Along the way, I’ve learned that we all need friends to help us in our health journeys, and we all need to strive toward our own definition of what a healthy lifestyle is. Your journey could be more like hiking a mountain range, with ups and downs, or it could be like climbing straight up a hill. The main thing is to keep going, keep working at being healthy, and keep doing it for yourself.

Here’s where I’d like to challenge you to set some healthy goals. I know many of you are way healthier than I am (trust me, I see you at the gym every day.), and I am often inspired by your willingness to run marathons, eat healthy, and work out over your lunch hours. I would like to challenge those of you who have never taken a workout class to do so. Trust me, it’s okay if you can’t do everything … just move. Where I go, it’s a nonjudgmental environment. If you feel judged where you go, go somewhere else. Try something different. Focus on adding more produce and protein to your diet. Drink more water. Figure out one (or two, or three!) things you could do to be healthier, whatever “healthier” means for you. But don’t do it for me; do it for yourself.

And trust me; it is easier if you take some friends along for the ride.


Rule #1: Life as Empty-Nesters Can Be a BEACH!

No-kids-at-homeWhen I envisioned what life would be like as an empty-nester, I imagined long walks on the beach, hand in hand. (I know … I live in Nebraska and we don’t have beaches, but you get the picture.) Lazy afternoons at the coffee shop playing games and passing little knowing nods and smiles. Laughing, enjoying my husband’s company and not worrying about a thing … except how we were going to pay for three kids in college at the same time.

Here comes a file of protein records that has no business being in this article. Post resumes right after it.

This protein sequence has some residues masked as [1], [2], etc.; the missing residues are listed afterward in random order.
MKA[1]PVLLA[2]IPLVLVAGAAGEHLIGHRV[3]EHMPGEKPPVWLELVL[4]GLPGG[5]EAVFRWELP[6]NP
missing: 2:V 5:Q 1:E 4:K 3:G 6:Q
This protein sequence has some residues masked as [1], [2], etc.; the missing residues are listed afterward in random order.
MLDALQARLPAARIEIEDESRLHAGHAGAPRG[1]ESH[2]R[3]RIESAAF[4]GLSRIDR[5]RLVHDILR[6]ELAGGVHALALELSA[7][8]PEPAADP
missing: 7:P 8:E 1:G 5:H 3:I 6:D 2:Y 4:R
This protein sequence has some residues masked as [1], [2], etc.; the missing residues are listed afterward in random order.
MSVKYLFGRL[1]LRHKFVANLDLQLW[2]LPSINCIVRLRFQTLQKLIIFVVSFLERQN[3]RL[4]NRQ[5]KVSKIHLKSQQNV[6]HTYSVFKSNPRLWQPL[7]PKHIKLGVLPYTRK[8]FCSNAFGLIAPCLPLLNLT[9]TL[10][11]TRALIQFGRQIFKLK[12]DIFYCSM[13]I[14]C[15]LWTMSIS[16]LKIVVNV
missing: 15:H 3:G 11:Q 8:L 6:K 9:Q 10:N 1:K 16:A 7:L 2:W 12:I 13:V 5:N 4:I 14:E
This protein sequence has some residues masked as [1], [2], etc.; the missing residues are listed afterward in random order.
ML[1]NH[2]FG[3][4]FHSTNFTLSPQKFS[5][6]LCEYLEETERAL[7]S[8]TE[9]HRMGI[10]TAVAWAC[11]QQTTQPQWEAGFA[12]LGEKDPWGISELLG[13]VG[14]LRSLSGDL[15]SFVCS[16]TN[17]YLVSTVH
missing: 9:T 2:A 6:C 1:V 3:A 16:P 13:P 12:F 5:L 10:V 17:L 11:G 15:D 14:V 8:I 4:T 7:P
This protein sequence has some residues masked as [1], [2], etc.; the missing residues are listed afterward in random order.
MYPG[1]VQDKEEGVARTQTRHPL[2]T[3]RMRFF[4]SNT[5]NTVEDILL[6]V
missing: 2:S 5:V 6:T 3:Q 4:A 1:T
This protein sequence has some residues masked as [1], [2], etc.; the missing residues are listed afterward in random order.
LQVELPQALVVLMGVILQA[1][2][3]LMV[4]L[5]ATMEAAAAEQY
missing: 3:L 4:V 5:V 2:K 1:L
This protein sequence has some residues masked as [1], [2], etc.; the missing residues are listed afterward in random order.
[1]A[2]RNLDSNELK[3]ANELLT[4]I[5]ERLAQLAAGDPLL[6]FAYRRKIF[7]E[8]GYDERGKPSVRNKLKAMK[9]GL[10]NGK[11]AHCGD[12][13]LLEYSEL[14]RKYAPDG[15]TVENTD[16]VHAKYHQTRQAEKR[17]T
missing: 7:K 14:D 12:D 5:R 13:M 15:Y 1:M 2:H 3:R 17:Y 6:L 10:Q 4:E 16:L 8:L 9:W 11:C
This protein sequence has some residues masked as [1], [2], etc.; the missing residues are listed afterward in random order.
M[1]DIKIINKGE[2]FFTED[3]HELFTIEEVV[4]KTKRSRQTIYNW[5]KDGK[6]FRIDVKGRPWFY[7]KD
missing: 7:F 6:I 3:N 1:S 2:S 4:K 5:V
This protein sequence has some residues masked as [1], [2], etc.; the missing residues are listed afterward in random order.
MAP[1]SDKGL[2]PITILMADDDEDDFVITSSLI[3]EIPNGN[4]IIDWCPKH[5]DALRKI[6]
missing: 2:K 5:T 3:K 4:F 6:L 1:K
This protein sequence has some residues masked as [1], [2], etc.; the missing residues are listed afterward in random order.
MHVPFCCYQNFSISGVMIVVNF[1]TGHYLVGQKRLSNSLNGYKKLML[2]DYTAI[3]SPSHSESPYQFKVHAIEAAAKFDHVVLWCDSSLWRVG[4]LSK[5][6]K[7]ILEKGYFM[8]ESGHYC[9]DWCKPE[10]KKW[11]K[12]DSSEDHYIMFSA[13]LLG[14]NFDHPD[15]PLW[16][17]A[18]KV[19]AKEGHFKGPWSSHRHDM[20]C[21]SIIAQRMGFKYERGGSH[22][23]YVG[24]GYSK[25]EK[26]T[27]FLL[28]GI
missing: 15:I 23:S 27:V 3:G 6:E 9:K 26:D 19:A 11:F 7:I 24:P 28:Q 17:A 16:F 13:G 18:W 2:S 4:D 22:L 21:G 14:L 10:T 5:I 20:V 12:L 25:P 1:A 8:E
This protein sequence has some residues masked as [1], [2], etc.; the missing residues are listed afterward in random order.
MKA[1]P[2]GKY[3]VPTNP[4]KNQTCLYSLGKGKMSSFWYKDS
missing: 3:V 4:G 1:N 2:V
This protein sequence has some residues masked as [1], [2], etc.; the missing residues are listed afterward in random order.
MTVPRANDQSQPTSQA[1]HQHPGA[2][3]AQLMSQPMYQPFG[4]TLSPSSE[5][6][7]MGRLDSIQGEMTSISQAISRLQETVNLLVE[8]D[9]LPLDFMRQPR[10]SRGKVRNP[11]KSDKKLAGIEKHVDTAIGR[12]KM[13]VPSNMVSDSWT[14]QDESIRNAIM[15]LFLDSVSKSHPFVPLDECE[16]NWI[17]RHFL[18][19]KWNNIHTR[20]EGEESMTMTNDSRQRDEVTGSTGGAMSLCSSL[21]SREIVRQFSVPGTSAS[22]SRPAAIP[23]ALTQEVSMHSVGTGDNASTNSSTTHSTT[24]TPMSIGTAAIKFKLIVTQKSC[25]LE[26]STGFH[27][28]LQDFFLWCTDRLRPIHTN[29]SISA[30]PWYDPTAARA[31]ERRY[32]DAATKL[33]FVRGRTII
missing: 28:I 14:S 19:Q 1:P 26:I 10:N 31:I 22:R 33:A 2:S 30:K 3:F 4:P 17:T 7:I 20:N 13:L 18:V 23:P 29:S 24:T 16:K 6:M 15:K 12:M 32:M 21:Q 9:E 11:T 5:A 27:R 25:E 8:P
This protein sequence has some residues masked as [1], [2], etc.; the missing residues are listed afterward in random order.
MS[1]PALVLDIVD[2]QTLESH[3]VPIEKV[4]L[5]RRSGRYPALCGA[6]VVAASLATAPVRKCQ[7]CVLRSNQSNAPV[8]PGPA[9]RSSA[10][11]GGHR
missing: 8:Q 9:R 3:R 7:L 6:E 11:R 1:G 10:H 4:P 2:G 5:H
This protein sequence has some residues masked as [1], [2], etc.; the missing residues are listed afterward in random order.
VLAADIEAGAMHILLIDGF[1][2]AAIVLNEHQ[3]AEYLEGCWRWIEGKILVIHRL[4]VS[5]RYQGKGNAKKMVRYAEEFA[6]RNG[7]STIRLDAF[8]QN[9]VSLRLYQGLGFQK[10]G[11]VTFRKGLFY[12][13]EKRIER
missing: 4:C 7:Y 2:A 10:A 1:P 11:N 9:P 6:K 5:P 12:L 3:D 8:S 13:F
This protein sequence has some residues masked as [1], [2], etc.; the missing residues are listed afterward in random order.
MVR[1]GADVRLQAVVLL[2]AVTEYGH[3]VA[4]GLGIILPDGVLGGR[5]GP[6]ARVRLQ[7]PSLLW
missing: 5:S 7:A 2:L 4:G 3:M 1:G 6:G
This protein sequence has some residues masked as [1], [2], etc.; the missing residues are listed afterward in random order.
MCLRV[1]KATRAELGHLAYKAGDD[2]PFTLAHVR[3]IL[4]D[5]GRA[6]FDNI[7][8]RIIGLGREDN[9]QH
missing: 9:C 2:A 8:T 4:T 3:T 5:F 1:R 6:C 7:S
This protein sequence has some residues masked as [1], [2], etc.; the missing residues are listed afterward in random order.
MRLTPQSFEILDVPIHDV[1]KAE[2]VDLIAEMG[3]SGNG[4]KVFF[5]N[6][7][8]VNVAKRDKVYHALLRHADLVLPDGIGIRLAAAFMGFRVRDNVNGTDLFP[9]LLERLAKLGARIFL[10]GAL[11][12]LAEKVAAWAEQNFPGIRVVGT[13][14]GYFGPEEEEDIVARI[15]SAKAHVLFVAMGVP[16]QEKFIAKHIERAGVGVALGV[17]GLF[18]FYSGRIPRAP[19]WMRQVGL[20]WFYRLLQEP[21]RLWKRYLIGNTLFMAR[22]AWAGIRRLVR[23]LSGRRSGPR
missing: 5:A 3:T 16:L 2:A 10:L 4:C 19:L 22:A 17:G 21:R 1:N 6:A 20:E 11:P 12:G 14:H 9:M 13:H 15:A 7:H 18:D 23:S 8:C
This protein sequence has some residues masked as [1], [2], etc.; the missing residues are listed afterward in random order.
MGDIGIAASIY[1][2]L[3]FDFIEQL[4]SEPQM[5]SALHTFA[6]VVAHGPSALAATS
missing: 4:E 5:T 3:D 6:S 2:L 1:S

What I did not envision is me at my computer at 3:30 p.m. on a Sunday afternoon, greasy hair from not showering for two days. Ice packs on my back from a hard Saturday morning PiYO class (that’s Pilates and yoga, combined – as if one alone wasn’t hard enough!). Still wearing my pajamas and stained bathrobe. Yelling at my husband that he passive-aggressively, on purpose didn’t buy onions for a recipe he was trying to throw together for a Super Bowl party with a soup competition.

Why did I do this to myself? What was I thinking when I signed up for classes? Why did I think that at 49, I could possibly go back to school? The last time I was in school, the internet hadn’t even been invented yet. I had to ask my college students how to use the internet to write a paper! (Let me tell you, it is sooo much easier than typing it one painstaking page at a time on a typewriter, but it is still hard.) I keep telling myself, “If it were easy, everyone would be in school.” And, they aren’t; so that proves that it isn’t, right?

I go through these mini panic attacks every time I have more than a two-page paper to write. And yet, I still trudge on. I’m now halfway through; that’s a total of 15 credit hours. This may not seem like much, but it was a heck of a lotta blood, sweat, and literal tears … lots of tears.

Why, when we were at the cusp of what could have been some amazingly relaxed years that only parents dream about, did I decide to go back?